The Lakota Indians are strongly associated with the Native American rights movement, and some of the most dramatic battles of the 19th century against the white man. The Lakota Indians were founders of the American Indian Movement and have been quite influential in convincing the American government to be aware of the rights of all Native Americans. When there are any issues concerning reservations and the mainstream American government, the Lakota Indians are at the forefront, and are usually counted on to bring awareness of Native American issues to the nation at large.
The Lakota were Plains Indians located in South and North Dakota. However, they were not originally located on the Plains, but the Lakota Indians were originally woodland hunters and gatherers. They adapted to plains life by herding and hunting bison and other large animals. Originally nomadic, when the Lakota settled on the Plains, they created homes and social organizations, remaining in one place.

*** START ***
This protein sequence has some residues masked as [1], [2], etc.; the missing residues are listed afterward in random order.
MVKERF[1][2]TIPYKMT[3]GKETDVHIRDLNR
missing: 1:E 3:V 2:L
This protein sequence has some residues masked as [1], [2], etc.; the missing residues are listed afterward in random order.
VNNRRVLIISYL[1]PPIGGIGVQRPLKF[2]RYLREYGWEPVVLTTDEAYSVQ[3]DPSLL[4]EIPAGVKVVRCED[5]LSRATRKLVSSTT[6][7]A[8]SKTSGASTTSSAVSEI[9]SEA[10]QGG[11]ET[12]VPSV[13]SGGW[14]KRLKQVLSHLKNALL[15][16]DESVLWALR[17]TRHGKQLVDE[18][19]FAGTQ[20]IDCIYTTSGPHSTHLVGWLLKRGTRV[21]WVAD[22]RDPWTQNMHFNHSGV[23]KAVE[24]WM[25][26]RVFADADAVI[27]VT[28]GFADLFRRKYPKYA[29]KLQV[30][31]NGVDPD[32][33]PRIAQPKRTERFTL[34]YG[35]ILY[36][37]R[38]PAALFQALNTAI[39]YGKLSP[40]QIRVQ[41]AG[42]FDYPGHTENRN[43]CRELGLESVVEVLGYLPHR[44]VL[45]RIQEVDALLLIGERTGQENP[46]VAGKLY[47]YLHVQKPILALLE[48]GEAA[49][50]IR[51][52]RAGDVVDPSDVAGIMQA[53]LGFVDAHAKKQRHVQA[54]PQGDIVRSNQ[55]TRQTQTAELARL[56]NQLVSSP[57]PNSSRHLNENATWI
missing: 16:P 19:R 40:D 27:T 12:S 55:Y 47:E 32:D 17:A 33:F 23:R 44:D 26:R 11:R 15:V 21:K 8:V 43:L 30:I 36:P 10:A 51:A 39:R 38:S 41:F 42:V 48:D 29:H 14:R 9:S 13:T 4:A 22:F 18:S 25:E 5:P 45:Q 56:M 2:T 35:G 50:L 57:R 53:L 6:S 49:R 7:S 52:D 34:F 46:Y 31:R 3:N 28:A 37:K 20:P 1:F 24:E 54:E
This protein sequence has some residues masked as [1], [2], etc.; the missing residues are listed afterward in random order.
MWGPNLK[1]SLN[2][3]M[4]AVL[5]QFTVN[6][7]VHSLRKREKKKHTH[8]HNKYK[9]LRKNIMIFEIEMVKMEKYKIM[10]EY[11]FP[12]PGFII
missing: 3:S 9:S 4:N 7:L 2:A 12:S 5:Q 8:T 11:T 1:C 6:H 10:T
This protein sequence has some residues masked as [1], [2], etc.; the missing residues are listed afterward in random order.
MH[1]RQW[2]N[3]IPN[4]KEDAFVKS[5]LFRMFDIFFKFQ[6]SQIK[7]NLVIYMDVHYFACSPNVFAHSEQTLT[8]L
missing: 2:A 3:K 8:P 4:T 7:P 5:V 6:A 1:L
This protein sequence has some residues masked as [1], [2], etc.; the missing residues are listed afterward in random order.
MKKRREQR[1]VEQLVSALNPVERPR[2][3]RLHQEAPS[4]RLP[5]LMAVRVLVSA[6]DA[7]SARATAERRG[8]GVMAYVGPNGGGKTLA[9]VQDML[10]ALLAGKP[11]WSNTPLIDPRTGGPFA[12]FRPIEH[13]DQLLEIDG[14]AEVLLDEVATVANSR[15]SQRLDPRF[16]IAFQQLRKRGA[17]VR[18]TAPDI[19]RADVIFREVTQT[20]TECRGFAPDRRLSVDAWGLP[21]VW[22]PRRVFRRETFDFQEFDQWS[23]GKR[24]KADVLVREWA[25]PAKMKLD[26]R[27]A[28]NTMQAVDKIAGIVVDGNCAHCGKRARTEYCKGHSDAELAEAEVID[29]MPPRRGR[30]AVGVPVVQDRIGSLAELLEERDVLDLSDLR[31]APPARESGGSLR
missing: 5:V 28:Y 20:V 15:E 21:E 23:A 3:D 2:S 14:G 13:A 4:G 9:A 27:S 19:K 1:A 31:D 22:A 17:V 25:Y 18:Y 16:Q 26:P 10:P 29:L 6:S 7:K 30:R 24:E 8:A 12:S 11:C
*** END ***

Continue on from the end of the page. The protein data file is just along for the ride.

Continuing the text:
There are many famous Indian battles associated with the Lakota Indians. In 1876, the Lakota and the Cheyenne Indians fought Custer, and in the battle of Little Big Horn, the Lakota Indians were forced to give their sacred Black Hills to Mining interests. In 1890, Chief Big Foot was attacked at Wounded Knee Creek. This battle is the source for the expression “Bury My Heart and Wounded Knee” and “Wounded Knee” is a byword for Indian rights and wrongs of the past.
The Lakota currently live on reservations and are very conscious of their history and culture. They are proud their history, and at the same time, carry the wounds of conflicts with the white man and having the Black Hills taken away from them. Today, the Lakota are involved in all aspects of political life and commerce, although many produce traditional arts and crafts as a reminder of their history and culture.
Joseph Paige © 2006